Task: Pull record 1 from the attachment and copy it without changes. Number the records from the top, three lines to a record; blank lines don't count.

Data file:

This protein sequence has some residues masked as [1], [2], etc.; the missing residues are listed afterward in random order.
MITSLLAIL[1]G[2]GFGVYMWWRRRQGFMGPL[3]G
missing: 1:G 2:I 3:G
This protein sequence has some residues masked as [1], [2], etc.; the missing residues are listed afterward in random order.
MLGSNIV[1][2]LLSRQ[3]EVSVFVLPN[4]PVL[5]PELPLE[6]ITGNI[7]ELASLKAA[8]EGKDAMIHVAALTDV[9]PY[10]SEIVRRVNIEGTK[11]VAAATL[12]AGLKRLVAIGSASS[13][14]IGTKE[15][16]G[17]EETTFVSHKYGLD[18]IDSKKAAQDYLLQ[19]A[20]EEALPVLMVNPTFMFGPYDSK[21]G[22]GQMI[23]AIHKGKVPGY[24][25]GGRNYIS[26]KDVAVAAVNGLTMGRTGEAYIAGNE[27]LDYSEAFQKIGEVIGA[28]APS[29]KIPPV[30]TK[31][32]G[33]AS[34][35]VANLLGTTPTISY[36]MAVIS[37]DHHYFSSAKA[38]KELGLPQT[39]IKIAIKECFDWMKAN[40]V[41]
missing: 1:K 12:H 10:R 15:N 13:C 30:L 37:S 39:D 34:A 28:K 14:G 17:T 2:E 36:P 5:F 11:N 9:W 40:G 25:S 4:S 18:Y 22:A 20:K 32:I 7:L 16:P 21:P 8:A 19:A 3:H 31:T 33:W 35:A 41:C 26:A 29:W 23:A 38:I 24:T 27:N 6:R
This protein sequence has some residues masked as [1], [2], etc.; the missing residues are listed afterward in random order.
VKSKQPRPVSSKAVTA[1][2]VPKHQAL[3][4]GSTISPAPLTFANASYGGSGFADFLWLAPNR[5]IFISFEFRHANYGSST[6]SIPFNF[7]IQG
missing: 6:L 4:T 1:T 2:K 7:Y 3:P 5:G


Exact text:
This protein sequence has some residues masked as [1], [2], etc.; the missing residues are listed afterward in random order.
MITSLLAIL[1]G[2]GFGVYMWWRRRQGFMGPL[3]G
missing: 1:G 2:I 3:G